S.L. Viehl, |
There's plenty to like about S.L. Viehl's latest novel, Bio Rescue. Dair mu'Teresa is one of Viehl's trademark likeable, outgoing heroines. Her air battles, and those of her alien flight crew, are thrilling and detailed in a way visuals can't capture. The interaction between the Skartesh, the humans and the native amphibious Kevarzangians is a welcome return to the themes of interspecies politics that have been missing since the break from the Stardoc books. The furry Skartesh are a special delight, with a thousand small signals that theirs is a truly alien culture. After all, no human culture, however extreme, has made a habit of public urination.
The tension between these alien cultures drives Dair's story. Born a member of Kevarzangia's native species, she's been grafted with enough human parts that she might as well be a crossbreed. The physical differences make her own species uncomfortable with her and humans too quick to assume common ground. Though Kevarzangia is relatively untouched by the larger Hsktskt war of Viehl's created galaxy, their crack planetary pilots provide defense and support for refugees fleeing less fortunate planets. Heading one of these squads is, of course, Dair, something of a living argument against the multispecies conflicts that still prevent a unified stand against the Hsktskt. However enlightened her own planet may be, others are devoted to their eccentricities, and it's while preserving a ship of one such species, the furred Skartesh, that Dair inspires that creation of the humane Bio Rescue effort. The Bio Rescue is itself torn on points of alien instinct. Within that main plot, the book flows well.
Unfortunately, there's a second plot grafted on to the first, as awkward as the heroine's human features. The champion of this second plot is named Onkar, and he will not go away. Onkor is abrasive. He's domineering. He constantly challenges Dair for control of the flight pod. And I don't think it spoils any tension to say that he fast becomes the dominant love interest in the story.
The antagonist as love interest is a standard fiction trope verging on cliche, and Viehl has shown herself skilled at handling it in her previous work. But in Bio Rescue, the romantic plot feels forced, an addition tacked onto an already solid tale to force some extra emotion. For most of Bio Rescue, Onkar is a minor player, not just in the plot but in our heroine's thoughts. When he does interact with the rest of the cast, he comes off as possessive and paranoid, not loving. To Viehl's credit, he's not an entirely unsympathetic character. Flashbacks and occasional viewpoint changes show that he is acting from his own perception of love and dealing with some substantial social handicaps. But just wanting someone doesn't mean you deserve them, or that they would make a good couple. Onkar is violent, coercive and threatening, and Dair's primary reaction to him throughout most of the story is one of annoyance, and the reader easily shares that emotion.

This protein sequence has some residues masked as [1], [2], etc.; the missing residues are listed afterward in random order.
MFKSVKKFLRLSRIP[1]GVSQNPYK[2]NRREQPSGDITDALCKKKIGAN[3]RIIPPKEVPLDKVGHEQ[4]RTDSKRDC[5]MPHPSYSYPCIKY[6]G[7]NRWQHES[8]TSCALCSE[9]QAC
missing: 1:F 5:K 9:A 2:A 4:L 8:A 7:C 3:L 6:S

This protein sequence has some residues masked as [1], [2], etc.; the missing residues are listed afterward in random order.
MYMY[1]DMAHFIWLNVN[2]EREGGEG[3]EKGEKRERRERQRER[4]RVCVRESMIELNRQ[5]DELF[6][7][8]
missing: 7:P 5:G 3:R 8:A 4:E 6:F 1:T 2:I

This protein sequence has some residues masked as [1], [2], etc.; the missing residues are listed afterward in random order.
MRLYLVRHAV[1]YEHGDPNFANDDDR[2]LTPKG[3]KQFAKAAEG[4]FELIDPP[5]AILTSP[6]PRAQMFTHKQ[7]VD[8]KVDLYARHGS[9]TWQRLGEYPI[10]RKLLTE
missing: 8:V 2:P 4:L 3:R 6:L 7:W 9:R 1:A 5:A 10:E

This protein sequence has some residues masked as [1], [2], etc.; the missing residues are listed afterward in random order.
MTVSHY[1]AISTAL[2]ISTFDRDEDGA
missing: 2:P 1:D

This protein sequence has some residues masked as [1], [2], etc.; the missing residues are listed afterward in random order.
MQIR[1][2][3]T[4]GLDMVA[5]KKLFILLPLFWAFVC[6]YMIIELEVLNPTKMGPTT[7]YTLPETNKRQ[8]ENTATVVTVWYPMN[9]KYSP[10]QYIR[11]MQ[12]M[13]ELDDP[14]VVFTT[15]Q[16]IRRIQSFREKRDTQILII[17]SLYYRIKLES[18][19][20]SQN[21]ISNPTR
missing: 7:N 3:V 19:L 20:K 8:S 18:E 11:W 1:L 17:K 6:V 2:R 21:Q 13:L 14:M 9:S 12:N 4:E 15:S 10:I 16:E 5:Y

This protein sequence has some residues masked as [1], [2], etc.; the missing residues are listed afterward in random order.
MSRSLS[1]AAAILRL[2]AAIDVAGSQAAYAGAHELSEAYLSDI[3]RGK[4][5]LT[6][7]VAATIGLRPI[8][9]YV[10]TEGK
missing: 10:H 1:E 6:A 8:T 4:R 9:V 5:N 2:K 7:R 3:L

Even with Onkar, there are some fine moments in Bio Rescue. The secondary relationships that grow on the sidelines of Dair and Onkar's strained romance are rich, and not limited to love affairs. Dair's partnership with her cousin is a playful, enviable friendship, and the love between her native father and adopted mother seems more tender in its lack of explanation. The basic plot, though simple, does a fine job of hiding its secrets until they're good and ready for revelation.
But there's nothing new here. Viehl's already established that she knows how to write strong heroines and decent nonhuman characters. Bio Rescue offers nothing fresh to the longtime reader, no shock or feeling that Viehl is stretching her writer's muscles. It's not just a matter of themes, but pacing; the tension builds and is released in predictable cycles. With several books under her belt, Viehl should have the confidence to strike out for new waters. This is a comfortable revisit to an old friend's home, not an adventure.
Still, Bio Rescue is solid sci-fi, better by far than a tonnage of licensed property stories lining the bookshelf racks. It might even be a better introduction to Viehl's work than the more immersive Stardoc series. If it's not the most exciting book, it's at least satisfying enough to keep this fan hoping for new challenges to come.